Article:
The JavaScript library is language agnostic; so you can use it with PHP, Python, [you favorite language here]. The only requirement is that you need to set the translations attribute like following:

I18n.translations = {};

I18n.translations["en"] = {
  message: "Some special message for you"
}

I18n.translations["pt-BR"] = {
  message: "Uma mensagem especial para você"
}

Maintainer

Contributing

Once you've made your great commits:

  1. Fork I18n-JS

  2. Create a topic branch - git checkout -b my_branch

  3. Push to your branch - git push origin my_branch

  4. Create an Issue with a link to your branch

  5. That's it!

Please respect the indentation rules. And use 2 spaces, not tabs.

Running tests

First, install all dependencies.

bundle install

Then just run rake spec.

License

(The MIT License)

Permission is hereby granted, free of charge, to any person obtaining a copy of this software and associated documentation files (the 'Software'), to deal in the Software without restriction, including without limitation the rights to use, copy, modify, merge, publish, distribute, sublicense, and/or sell copies of the Software, and to permit persons to whom the Software is furnished to do so, subject to the following conditions:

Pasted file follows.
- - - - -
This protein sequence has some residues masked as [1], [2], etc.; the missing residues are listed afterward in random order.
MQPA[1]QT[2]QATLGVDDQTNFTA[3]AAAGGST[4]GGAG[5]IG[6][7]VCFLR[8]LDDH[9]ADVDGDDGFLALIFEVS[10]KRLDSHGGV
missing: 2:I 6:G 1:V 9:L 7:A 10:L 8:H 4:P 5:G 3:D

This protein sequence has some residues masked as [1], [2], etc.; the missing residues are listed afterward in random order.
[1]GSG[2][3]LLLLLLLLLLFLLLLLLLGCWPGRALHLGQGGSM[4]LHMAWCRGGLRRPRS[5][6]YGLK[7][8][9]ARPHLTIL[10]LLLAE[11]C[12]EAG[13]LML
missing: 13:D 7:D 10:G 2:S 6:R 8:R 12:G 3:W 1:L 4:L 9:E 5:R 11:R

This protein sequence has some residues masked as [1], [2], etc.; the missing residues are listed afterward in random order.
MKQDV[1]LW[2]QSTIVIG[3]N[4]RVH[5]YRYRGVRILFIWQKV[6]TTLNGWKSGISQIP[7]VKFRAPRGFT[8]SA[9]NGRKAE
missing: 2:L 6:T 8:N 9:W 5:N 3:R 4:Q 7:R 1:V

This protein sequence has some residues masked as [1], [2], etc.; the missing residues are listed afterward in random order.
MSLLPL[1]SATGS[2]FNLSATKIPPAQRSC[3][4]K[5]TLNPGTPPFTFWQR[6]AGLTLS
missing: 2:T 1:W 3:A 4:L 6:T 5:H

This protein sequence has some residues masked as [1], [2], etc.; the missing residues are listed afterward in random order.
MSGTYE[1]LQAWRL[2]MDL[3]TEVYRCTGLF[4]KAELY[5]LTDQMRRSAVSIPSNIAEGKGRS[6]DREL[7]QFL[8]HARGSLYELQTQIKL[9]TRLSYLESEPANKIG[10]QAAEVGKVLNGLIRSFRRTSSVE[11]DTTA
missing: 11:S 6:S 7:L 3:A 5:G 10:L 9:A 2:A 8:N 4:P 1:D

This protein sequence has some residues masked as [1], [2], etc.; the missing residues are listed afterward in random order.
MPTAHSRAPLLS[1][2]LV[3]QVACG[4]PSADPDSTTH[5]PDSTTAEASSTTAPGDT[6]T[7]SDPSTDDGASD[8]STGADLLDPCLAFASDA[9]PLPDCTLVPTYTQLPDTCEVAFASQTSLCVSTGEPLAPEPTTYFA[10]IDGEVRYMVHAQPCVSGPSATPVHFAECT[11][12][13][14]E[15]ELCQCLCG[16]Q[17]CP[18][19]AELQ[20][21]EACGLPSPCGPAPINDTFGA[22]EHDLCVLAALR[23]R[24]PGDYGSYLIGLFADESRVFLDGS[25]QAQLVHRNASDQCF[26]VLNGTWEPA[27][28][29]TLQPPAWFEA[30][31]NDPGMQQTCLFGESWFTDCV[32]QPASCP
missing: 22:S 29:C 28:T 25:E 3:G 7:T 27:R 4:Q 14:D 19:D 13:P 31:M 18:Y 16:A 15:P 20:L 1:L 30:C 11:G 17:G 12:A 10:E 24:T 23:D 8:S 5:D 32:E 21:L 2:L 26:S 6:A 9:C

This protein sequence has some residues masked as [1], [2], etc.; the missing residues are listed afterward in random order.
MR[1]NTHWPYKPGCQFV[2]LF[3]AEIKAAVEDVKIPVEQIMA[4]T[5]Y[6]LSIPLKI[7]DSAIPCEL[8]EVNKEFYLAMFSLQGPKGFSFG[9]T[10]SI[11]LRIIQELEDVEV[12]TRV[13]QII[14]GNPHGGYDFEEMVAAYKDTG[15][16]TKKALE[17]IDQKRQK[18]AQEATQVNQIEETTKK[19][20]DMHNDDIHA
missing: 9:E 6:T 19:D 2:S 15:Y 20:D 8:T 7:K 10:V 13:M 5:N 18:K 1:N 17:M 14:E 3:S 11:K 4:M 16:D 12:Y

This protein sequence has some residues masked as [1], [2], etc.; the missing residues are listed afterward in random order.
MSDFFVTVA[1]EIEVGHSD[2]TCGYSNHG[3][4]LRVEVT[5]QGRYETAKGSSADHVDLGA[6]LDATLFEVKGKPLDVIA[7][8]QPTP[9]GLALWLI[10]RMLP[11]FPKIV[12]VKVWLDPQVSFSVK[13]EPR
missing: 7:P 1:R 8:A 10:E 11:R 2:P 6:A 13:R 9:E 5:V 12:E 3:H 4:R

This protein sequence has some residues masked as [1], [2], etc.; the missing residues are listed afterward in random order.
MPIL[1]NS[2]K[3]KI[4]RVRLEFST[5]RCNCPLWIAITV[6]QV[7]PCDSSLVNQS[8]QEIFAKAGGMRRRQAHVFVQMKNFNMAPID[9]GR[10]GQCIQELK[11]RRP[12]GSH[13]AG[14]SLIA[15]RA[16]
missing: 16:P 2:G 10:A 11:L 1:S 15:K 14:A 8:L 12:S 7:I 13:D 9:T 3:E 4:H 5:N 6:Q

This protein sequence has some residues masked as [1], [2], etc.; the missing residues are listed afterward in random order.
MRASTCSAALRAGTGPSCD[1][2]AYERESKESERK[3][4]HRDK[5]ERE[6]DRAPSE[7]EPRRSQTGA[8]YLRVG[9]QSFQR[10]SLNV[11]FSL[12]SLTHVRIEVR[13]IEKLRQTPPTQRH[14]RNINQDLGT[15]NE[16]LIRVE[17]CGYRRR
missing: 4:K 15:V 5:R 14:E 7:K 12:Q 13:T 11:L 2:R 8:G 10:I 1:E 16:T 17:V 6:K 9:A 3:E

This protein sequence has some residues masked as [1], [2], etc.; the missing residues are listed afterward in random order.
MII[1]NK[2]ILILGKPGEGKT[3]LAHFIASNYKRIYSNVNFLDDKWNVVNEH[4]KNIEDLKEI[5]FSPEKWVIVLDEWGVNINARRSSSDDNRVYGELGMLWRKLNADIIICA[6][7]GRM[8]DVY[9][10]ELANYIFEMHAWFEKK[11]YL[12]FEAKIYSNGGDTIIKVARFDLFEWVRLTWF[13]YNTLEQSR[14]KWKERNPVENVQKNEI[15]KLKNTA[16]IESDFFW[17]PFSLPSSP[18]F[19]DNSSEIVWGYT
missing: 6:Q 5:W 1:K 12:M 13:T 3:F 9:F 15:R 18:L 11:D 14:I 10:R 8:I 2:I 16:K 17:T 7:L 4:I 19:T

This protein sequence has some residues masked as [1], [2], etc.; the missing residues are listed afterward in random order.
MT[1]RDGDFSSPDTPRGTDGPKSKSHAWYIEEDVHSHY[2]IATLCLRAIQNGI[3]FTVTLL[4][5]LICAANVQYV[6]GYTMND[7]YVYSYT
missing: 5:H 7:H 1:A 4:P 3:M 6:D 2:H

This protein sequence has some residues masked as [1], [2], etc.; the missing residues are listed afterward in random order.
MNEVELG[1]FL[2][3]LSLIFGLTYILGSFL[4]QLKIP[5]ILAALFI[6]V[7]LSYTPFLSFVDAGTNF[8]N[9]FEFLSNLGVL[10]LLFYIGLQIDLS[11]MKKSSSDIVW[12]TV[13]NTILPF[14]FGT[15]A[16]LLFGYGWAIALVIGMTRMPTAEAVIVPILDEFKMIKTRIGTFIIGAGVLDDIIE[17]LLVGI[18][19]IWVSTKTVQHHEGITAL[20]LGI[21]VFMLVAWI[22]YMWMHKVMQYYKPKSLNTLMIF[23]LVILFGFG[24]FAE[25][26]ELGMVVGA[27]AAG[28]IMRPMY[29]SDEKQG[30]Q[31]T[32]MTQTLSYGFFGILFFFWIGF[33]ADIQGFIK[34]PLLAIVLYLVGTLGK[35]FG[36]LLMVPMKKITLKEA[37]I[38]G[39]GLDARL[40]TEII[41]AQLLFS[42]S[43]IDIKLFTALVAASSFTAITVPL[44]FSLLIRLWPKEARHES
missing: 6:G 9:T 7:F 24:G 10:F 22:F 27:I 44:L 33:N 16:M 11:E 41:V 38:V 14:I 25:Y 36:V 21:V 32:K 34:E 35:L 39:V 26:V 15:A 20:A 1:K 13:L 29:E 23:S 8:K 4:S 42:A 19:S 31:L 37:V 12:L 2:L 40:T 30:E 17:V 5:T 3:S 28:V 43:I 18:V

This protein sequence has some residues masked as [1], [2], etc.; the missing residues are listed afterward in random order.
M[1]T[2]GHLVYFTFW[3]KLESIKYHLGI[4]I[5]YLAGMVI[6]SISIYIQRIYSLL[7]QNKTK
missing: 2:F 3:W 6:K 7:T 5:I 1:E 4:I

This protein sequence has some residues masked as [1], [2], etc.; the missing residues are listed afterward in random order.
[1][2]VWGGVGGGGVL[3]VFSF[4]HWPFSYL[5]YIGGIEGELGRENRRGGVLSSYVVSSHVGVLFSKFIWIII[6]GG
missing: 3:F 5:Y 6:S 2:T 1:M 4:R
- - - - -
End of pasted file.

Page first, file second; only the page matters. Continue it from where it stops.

The above copyright notice and this permission notice shall be included in all copies or substantial portions of the Software.

THE SOFTWARE IS PROVIDED 'AS IS', WITHOUT WARRANTY OF ANY KIND, EXPRESS OR IMPLIED, INCLUDING BUT NOT LIMITED TO THE WARRANTIES OF MERCHANTABILITY, FITNESS FOR A PARTICULAR PURPOSE AND NONINFRINGEMENT. IN NO EVENT SHALL THE AUTHORS OR COPYRIGHT HOLDERS BE LIABLE FOR ANY CLAIM, DAMAGES OR OTHER LIABILITY, WHETHER IN AN ACTION OF CONTRACT, TORT OR OTHERWISE, ARISING FROM, OUT OF OR IN CONNECTION WITH THE SOFTWARE OR THE USE OR OTHER DEALINGS IN THE SOFTWARE.